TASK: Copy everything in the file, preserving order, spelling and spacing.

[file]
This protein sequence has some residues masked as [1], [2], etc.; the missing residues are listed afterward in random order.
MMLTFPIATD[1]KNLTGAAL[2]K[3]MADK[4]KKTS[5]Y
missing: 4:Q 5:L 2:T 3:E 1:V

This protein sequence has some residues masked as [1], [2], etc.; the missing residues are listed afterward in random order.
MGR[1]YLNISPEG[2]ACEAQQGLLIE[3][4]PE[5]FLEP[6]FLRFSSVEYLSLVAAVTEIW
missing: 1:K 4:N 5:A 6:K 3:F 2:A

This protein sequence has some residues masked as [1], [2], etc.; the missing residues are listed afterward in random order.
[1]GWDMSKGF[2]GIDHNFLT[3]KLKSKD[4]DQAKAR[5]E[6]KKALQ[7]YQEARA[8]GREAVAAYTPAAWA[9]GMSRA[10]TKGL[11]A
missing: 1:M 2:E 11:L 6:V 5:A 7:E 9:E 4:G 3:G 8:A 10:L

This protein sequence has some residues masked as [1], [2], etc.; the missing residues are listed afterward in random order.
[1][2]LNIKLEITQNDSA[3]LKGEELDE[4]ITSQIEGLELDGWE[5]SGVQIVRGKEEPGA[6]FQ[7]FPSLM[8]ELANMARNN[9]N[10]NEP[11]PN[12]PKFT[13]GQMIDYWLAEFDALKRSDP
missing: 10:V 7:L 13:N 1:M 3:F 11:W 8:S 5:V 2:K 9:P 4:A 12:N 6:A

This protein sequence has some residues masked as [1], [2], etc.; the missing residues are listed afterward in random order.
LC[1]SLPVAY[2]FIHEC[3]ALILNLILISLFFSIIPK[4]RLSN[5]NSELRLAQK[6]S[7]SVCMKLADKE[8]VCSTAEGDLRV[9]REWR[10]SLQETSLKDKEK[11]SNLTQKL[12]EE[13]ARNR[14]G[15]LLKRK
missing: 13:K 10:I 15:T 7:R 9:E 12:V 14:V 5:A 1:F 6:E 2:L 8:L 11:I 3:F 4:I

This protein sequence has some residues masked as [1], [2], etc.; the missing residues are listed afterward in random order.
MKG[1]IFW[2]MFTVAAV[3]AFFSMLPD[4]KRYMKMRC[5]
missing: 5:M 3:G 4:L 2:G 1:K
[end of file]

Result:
This protein sequence has some residues masked as [1], [2], etc.; the missing residues are listed afterward in random order.
MMLTFPIATD[1]KNLTGAAL[2]K[3]MADK[4]KKTS[5]Y
missing: 4:Q 5:L 2:T 3:E 1:V

This protein sequence has some residues masked as [1], [2], etc.; the missing residues are listed afterward in random order.
MGR[1]YLNISPEG[2]ACEAQQGLLIE[3][4]PE[5]FLEP[6]FLRFSSVEYLSLVAAVTEIW
missing: 1:K 4:N 5:A 6:K 3:F 2:A

This protein sequence has some residues masked as [1], [2], etc.; the missing residues are listed afterward in random order.
[1]GWDMSKGF[2]GIDHNFLT[3]KLKSKD[4]DQAKAR[5]E[6]KKALQ[7]YQEARA[8]GREAVAAYTPAAWA[9]GMSRA[10]TKGL[11]A
missing: 1:M 2:E 11:L 6:V 5:A 7:E 9:E 4:G 3:G 8:A 10:L

This protein sequence has some residues masked as [1], [2], etc.; the missing residues are listed afterward in random order.
[1][2]LNIKLEITQNDSA[3]LKGEELDE[4]ITSQIEGLELDGWE[5]SGVQIVRGKEEPGA[6]FQ[7]FPSLM[8]ELANMARNN[9]N[10]NEP[11]PN[12]PKFT[13]GQMIDYWLAEFDALKRSDP
missing: 10:V 7:L 13:N 1:M 3:F 11:W 8:S 5:V 2:K 9:P 4:A 12:N 6:A

This protein sequence has some residues masked as [1], [2], etc.; the missing residues are listed afterward in random order.
LC[1]SLPVAY[2]FIHEC[3]ALILNLILISLFFSIIPK[4]RLSN[5]NSELRLAQK[6]S[7]SVCMKLADKE[8]VCSTAEGDLRV[9]REWR[10]SLQETSLKDKEK[11]SNLTQKL[12]EE[13]ARNR[14]G[15]LLKRK
missing: 13:K 10:I 15:T 7:R 9:E 12:V 14:V 5:A 1:F 6:E 2:L 8:L 11:I 3:F 4:I

This protein sequence has some residues masked as [1], [2], etc.; the missing residues are listed afterward in random order.
MKG[1]IFW[2]MFTVAAV[3]AFFSMLPD[4]KRYMKMRC[5]
missing: 5:M 3:G 4:L 2:G 1:K